As IT tackles challenging mandates in the digital era – from driving competitive advantage for the business to improving the customer journey – CIOs know that hiring the right IT talent directly correlates to success. That's why IT leaders are looking beyond the technical skills that new hires bring, and prioritizing soft skills and qualities such as curiosity during the interview process.
We asked IT and business leaders to share one characteristic they hold above the rest when it comes to hiring IT talent.
Paul Brady, CIO, Arbella Insurance Group: "It sounds cliché, but I look for good people. By the time candidates get to my office, I already know they have the level of competency needed for the job. So what I am primarily looking for is personality and traits that fit in with our culture. Can they balance working hard with having fun in the workplace? Can they build personal-professional relationships? These are the things I’m looking for."
Stacey Browning, President, Paycor: "Self-awareness. I ask all candidates this question during interviews: 'What’s your personal brand?' or more subtly, 'What are you known for?' It’s important that individuals understand their own pros and cons and how they are perceived by others. The best employees know how to surround themselves with others who overcome their weaker areas. I’ll ask, 'Who do you like to have as your right hand?' Employees who are self-aware are most impressive to me. They’re the ones I’ll hire – and later, promote."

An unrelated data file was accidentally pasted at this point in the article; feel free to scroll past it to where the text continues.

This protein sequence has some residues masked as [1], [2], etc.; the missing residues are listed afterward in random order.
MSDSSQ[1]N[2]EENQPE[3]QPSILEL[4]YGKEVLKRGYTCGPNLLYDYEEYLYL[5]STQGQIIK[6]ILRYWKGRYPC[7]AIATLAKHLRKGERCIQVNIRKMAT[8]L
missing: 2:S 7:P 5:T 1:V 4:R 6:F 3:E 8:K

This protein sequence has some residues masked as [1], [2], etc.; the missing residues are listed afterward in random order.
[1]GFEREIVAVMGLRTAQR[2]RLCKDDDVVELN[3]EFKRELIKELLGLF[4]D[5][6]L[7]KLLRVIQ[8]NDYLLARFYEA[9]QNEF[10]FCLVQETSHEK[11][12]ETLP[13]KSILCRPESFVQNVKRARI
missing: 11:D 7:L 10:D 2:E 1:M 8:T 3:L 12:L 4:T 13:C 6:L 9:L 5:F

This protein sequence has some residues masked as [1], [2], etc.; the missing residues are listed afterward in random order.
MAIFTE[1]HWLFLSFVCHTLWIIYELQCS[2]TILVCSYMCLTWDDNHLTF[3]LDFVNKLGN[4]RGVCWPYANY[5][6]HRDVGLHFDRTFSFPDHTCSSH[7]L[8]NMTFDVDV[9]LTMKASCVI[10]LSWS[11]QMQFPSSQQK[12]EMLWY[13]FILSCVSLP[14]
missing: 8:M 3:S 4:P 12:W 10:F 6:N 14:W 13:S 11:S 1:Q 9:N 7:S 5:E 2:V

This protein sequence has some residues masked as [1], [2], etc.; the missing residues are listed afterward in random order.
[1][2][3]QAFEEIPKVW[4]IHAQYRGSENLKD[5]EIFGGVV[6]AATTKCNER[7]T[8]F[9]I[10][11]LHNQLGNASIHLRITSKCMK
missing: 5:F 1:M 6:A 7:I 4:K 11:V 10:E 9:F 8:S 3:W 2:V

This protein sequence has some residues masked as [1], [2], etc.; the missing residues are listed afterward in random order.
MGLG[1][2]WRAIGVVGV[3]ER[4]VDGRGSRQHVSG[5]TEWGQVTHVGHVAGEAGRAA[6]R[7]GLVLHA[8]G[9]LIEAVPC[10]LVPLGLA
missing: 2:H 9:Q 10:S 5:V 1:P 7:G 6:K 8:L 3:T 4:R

3. Team player
Jay Dorenkamp, VP of engineering, Jamf: "When I interview, I look for the three attributes described by Patrick Lencioni in his book 'The Ideal Team Player' as key: hungry, humble, and smart. Of these, I personally believe humility is the most important because a humble person gives credit to others, listens to others ideas, and is more open to letting the best idea win. I find that it’s easy to accurately assess a potential new hire's technical skills and domain knowledge through an interview — but typically, performance concerns with employees are not the result of lacking these technical skills. Instead, it's due to a lack of soft skills, which impacts their ability to work effectively in a team. Because of this, I specifically organize my interviews to uncover evidence that a candidate has the key attributes of a team player.”